The National Western Center will provide new connections to surrounding neighborhoods via bridges over a restored S. Platte River, while hosting visitors from around the world at facilities that will showcase the state of the art in sustainable food production and connections to water resources.

The Vision

Sun Valley will be transformed from a high poverty, high vacancy district with large swaths of surface parking, to a next-generation neighborhood, home to thousands of new residents, hundreds of new jobs and new or enhanced neighborhood services, making it one of the City’s most vibrant mixed-use, transit-serving communities. As a highly leveraged area of investment, Sun Valley has the potential to add 4,500 mixed-income housing units in the immediate neighborhood and surrounding community, which will contribute to reenergizing and revitalizing West Denver in an equitable fashion, improving the livelihood of existing residents while preserving the area’s multicultural identity.

Through a community-based planning process, the neighborhood voice promotes a focus on youth, education, healthy food, jobs, cutting-edge district energy, intentional housing options, safety and cross sector systems integration. The core of the redevelopment is affordable, mixed-income housing. The unit and bedroom totals of Sun Valley Homes, DHA’s public housing property, will be replaced 1-for-1 in mixed-income rental buildings to ensure deep affordability is not lost. Sun Valley Homes residents have a right of first refusal to return as development is completed in phases. In addition, hundreds of units affordable to families up to 60% of the area median income will be created. This approach will result in significantly more affordable housing in Sun Valley than exists today. This approach positions Sun Valley to be an authentic, inclusive and responsible example of neighborhood-scale redevelopment. With such significant level of redevelopment, new streets and infrastructure are required. This investment in infrastructure creates an opportunity to introduce forward thinking design.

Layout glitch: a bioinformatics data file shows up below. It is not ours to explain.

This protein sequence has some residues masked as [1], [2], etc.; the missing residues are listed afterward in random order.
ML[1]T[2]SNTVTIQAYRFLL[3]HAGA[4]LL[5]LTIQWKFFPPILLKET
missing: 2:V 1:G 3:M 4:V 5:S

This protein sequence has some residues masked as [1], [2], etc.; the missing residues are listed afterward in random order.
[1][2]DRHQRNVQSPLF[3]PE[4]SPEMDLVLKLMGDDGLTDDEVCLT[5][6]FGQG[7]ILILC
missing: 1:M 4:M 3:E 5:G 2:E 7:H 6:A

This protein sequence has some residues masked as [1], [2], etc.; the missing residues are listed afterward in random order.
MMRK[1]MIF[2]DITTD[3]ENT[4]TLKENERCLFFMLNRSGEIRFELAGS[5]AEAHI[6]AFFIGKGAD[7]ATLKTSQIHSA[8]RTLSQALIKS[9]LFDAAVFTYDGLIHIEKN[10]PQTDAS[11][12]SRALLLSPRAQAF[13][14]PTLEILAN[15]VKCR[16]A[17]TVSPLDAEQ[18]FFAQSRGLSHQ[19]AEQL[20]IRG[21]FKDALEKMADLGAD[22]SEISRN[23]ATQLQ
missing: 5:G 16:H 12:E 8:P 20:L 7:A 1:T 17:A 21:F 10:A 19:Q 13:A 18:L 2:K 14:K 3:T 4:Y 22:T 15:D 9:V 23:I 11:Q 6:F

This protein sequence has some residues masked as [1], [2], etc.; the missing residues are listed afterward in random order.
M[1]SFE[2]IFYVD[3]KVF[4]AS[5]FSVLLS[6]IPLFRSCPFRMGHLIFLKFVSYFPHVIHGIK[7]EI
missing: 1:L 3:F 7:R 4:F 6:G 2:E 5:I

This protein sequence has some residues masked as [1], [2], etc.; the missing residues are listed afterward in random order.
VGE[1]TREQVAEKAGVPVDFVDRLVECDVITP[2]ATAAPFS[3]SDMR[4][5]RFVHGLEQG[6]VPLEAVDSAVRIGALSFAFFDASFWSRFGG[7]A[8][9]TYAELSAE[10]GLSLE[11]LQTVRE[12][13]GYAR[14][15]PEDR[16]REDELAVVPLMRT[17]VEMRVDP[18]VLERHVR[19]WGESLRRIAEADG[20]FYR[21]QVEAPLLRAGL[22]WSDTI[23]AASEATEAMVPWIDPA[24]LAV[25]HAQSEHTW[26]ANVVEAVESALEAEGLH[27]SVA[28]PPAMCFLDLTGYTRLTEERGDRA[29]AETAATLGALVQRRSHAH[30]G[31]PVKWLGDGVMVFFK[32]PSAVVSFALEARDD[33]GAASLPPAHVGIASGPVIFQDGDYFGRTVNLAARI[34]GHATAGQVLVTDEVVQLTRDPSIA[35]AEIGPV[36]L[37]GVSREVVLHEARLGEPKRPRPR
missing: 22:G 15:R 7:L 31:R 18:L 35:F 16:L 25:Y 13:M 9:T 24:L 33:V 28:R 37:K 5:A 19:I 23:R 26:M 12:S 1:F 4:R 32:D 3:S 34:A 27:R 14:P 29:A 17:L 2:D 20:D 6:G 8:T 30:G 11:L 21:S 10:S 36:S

District Energy and Infrastructure

District energy is a highly efficient solution to produce and distribute energy at a local scale, allowing for energy efficiency, reduced costs and reduced carbon emissions when compared to conventional building-scale or in-building systems. Foundational considerations of Sun Valley’s district energy program will include: 1) Central plants to generate heating and cooling energy and distribute to buildings throughout the district; 2) Renewable energy that capitalizes on Denver’s higher than average days of sunshine per year with over 300,000 square feet of roof-mounted and ground-mounted solar photovoltaic (PV) installations; 3) Off-site solar PV installations to develop larger MW production levels for the neighborhood and other stakeholders as a contracted off-taker; and 4) Centralized district storm water facilities to serve future development while reducing capital cost and operating costs by up to 20 percent.